Filters close

Showing results

110 of 2526
Released: 10-Jul-2020 12:35 PM EDT
Our itch to share helps spread COVID-19 misinformation
Massachusetts Institute of Technology (MIT)

To stay current about the Covid-19 pandemic, people need to process health information when they read the news. Inevitably, that means people will be exposed to health misinformation, too, in the form of false content, often found online, about the illness.

Newswise: Pandemic Inspires Framework for Enhanced Care in Nursing Homes
Released: 10-Jul-2020 12:25 PM EDT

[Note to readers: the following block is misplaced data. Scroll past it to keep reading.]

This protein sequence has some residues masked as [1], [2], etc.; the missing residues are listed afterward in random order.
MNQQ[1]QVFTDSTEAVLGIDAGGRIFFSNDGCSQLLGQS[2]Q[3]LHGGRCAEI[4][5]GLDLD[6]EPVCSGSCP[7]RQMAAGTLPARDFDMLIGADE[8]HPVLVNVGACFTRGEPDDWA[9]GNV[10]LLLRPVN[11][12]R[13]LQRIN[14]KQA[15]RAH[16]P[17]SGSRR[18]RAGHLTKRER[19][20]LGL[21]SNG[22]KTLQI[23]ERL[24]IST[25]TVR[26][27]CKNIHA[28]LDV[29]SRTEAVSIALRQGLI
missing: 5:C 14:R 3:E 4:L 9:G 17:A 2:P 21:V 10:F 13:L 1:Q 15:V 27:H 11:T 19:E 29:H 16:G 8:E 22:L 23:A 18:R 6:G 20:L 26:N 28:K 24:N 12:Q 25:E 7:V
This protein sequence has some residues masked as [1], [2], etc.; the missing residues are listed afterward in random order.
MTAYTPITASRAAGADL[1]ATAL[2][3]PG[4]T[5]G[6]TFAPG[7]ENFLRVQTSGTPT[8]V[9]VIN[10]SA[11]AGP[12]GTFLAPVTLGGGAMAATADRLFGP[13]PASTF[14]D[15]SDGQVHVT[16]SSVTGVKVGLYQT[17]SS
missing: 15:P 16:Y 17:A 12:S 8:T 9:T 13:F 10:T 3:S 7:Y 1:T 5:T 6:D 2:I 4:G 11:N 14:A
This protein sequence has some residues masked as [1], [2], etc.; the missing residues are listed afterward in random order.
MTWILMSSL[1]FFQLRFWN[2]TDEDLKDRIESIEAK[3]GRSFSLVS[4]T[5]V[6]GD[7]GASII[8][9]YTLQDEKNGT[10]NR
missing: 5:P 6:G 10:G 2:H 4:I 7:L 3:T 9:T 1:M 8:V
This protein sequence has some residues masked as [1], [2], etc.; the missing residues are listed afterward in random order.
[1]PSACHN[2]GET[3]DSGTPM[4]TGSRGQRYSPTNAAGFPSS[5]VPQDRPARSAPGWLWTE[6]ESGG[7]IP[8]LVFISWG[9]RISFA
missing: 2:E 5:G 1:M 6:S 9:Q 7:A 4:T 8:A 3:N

Pandemic Inspires Framework for Enhanced Care in Nursing Homes
University of Pennsylvania School of Nursing

As of May 2020, nursing home residents account for a staggering one-third of the more than 80,000 deaths due to COVID-19 in the U.S. This pandemic has resulted in unprecedented threats—like reduced access to resources needed to contain and eliminate the spread of the virus—to achieving and sustaining care quality even in the best nursing homes. Active engagement of nursing home leaders in developing solutions responsive to the unprecedented threats to quality standards of care delivery is required.

Newswise: General Electric Healthcare Chooses UH to Clinically 
Evaluate First-of-its-kind Imaging System
Released: 10-Jul-2020 12:15 PM EDT
General Electric Healthcare Chooses UH to Clinically Evaluate First-of-its-kind Imaging System
University Hospitals Cleveland Medical Center